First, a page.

Dismiss Notice
Join Physics Forums Today!
The friendliest, high quality science and math community on the planet! Everyone who loves science is here!

What is the Divergence?

  1. Jul 27, 2008 #1
    What is the Divergence? is it only the Partial derivatives?

    Lets say I have a vector field: [tex]F=x^2i+y^2j+z^2k[/tex], the divergence is [tex]F=2xi+2yj+2zk[/tex]?

    And if it is, than what is the gradient?:confused:
    Last edited by a moderator: Jul 28, 2008
  2. jcsd
  3. Jul 28, 2008 #2


    User Avatar
    Homework Helper

    Re: Divergence

    A divergence is evaluated of a vector field, while the gradient (assuming you mean grad) is done for scalar fields. A related operation, the curl is performed on a vector field.

    So we have:
    curl: vector field -> vector field
    div: vector field -> scalar field
    grad: scalar field -> vector field

    I'm wondering if there is any defined operation such that we can get a scalar field from a scalar field?
  4. Jul 28, 2008 #3


    User Avatar
    Science Advisor

    Re: Divergence

    No. the diverence of this vecor field is the scalar function [itex]\nabla\cdot F= 2x+ 2y+ 2z[/itex]. The "[itex]\cdot[/itex]" in that notation is to remind you of a dot product: the result is a scalar.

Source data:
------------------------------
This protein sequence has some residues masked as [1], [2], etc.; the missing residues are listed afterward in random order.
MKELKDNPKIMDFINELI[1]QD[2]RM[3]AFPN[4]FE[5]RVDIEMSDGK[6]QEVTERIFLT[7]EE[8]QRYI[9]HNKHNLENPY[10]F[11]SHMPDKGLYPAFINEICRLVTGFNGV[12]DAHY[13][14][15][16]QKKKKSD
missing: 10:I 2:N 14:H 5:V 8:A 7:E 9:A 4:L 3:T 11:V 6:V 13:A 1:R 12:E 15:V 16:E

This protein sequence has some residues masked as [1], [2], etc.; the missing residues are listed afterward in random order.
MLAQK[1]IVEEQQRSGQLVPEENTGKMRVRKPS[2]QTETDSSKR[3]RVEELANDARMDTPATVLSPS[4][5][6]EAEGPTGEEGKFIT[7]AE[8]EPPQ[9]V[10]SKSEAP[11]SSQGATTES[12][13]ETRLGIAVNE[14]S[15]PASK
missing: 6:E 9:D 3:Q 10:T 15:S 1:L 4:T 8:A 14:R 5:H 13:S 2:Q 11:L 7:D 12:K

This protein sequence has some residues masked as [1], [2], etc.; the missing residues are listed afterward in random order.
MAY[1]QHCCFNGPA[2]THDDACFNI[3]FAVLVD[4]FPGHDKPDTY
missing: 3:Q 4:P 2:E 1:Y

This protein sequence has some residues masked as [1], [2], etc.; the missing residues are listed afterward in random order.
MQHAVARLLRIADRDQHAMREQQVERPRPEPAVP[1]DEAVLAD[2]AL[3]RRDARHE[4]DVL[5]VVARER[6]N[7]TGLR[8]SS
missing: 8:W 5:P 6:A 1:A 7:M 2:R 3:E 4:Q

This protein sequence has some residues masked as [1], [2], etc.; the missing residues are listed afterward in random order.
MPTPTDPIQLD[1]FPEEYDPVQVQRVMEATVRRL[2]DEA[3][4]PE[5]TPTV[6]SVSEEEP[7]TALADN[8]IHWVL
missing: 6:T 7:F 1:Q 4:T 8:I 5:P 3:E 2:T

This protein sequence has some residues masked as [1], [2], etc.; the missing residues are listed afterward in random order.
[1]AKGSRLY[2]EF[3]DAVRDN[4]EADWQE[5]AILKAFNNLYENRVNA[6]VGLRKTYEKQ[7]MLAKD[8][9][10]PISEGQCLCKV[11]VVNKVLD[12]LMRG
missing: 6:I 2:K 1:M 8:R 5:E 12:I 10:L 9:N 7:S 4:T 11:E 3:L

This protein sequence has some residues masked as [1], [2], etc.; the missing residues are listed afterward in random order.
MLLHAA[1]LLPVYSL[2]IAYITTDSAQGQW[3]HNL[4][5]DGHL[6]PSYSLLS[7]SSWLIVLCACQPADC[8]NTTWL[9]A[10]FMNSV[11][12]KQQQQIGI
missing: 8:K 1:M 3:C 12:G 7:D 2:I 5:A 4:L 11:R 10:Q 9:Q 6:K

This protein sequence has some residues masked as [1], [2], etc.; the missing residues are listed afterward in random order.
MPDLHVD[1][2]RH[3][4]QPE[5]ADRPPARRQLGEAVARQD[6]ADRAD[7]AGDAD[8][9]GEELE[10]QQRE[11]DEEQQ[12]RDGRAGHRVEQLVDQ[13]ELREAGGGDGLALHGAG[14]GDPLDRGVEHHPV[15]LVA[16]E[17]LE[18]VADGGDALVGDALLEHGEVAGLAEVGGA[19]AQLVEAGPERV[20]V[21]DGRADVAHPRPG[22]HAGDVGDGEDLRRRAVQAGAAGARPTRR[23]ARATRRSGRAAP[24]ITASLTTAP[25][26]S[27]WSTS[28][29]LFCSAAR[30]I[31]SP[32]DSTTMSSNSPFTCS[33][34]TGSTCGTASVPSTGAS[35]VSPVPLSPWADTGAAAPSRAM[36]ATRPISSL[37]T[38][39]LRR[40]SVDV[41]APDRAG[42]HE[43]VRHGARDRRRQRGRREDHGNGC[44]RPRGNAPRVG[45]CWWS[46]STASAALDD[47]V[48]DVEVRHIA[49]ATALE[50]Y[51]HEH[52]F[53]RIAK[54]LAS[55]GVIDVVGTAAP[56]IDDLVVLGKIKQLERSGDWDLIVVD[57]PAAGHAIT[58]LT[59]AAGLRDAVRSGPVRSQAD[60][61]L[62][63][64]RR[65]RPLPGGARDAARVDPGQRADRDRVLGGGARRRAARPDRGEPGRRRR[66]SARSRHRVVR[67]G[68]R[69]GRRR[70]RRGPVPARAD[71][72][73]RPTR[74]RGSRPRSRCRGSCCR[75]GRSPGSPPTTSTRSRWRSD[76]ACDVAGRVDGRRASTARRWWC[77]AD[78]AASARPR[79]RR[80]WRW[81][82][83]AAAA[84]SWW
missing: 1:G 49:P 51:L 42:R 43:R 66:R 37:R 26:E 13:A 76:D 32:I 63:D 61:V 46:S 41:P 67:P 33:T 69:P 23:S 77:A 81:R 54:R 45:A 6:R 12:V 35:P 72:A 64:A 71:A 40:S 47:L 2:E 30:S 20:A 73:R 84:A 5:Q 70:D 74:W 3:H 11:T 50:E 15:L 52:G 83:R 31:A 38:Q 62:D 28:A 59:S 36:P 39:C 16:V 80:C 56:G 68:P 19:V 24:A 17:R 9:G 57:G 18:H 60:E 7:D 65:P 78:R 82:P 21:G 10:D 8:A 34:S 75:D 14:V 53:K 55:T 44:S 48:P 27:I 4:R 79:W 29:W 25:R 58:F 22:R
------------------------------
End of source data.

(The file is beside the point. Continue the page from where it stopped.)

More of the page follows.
The gradient is, in effect, the "opposite" of the divergence: it changes a scalar function to a vector field: at each point [itex]\nabla f[/itex] points in the direction of fastest increase and its length is the derivative in that direction.

    Notice that if you start with a scalar function, the gradient gives a vector function and you can then apply the divergence to that going back to a scalar function:
    [tex]\nabla\cdot (\nabla f)= \nabla^2 f[/itex]
    called the "Laplacian" of f. That is a very important operator: it is the simplest second order differential operator that is "invariant under rigid motions".
  5. Jul 28, 2008 #4
    Re: Divergence

    Got it, thanks.
Know someone interested in this topic? Share this thread via Reddit, Google+, Twitter, or Facebook